Nigerian star sentenced to lashes in Sudan
Stephen Worgu, who signed a reported multi-million dollar contact with Omdurman club Al Merreikh last year, said he was innocent and determined to win an appeal against the sentence.
"I am not guilty of this crime...I can't imagine myself being flogged," he told reporters in his Khartoum flat.
It was the latest in a series of high profile cases where Sudan's brand of Islamic law has come under the spotlight. A British teacher was jailed after letting her class name a teddy bear Mohammad in 2007 and a Sudanese journalist was imprisoned in September after being convicted of indecency for wearing trousers. Both women had faced a maximum sentence of flogging.
Drinking alcohol is banned under the sharia law enforced in Muslim north Sudan. Men found guilty are routinely beaten in public outside court rooms, while women are generally punished in private.
Worgu, 20, said he was stopped by police driving home late from dinner at a friend's house in August.
He said he was taken to a police station and briefly questioned, then later told to attend court this week.
"I was trying to make myself heard to the judge ... saying he (the policeman) didn't make any medical test. He didn't find me with any drink." STAYING HOME
He said the officers told the court they had smelled the home-brewed spirit aragi on his breath, but insisted he had never heard of the drink. "My lawyer was saying, 'This guy, he makes good money. How can he drink aragi?' Aragi is sold for one pound."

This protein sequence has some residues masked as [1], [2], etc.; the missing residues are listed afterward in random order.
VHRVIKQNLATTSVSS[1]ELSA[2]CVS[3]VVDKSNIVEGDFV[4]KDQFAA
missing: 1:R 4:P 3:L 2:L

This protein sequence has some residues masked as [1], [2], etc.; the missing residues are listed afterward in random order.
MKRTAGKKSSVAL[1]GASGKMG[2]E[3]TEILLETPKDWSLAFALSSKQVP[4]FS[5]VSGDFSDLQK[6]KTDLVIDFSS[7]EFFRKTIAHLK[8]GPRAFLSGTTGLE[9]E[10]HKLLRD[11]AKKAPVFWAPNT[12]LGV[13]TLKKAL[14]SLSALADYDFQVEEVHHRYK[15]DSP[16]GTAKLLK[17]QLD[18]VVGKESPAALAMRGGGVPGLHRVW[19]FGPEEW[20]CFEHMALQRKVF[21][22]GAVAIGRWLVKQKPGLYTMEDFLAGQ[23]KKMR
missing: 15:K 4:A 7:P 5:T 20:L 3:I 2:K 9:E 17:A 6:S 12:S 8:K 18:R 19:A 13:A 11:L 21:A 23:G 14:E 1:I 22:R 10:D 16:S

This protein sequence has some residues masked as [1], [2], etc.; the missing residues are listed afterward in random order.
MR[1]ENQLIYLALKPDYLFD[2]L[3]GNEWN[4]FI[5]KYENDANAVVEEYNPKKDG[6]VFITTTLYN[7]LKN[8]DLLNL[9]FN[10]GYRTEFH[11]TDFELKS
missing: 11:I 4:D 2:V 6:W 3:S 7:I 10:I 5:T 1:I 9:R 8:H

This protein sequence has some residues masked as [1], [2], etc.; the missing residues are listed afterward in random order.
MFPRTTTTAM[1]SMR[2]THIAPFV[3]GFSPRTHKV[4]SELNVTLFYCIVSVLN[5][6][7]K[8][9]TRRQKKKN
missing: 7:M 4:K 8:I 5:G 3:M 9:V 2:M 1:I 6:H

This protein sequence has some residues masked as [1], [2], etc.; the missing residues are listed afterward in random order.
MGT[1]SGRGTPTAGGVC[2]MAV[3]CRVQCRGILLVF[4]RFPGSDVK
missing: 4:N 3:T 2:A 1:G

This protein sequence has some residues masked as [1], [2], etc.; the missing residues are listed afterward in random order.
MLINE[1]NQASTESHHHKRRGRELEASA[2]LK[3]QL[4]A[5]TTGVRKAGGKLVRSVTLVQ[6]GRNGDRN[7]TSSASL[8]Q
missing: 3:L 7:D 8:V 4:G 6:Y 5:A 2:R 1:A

The forward said he had initially found it hard to adjust to Sudan and still occasionally felt isolated.
"It's really not easy...It is difficult for me to go out because I try to avoid those crazy supporters of Al Hilal (Al Merreikh's bitter Khartoum rivals). So I stay at home and I am not a fan of staying at home."
Worgu said he still did not regret coming to Sudan, and had ambitions to move on to the Premier League or another European league. He said he was a Christian, but understood he had to obey north Sudan's Islamic laws.
"I don't have any bad feelings about it. All my friends have been calling me. The publicity around the whole thing could be a blessing in disguise by raising my profile with other clubs," he told Reuters.
Worgu said he was fined in Khartoum East court on Tuesday but the flogging was delayed pending his appeal.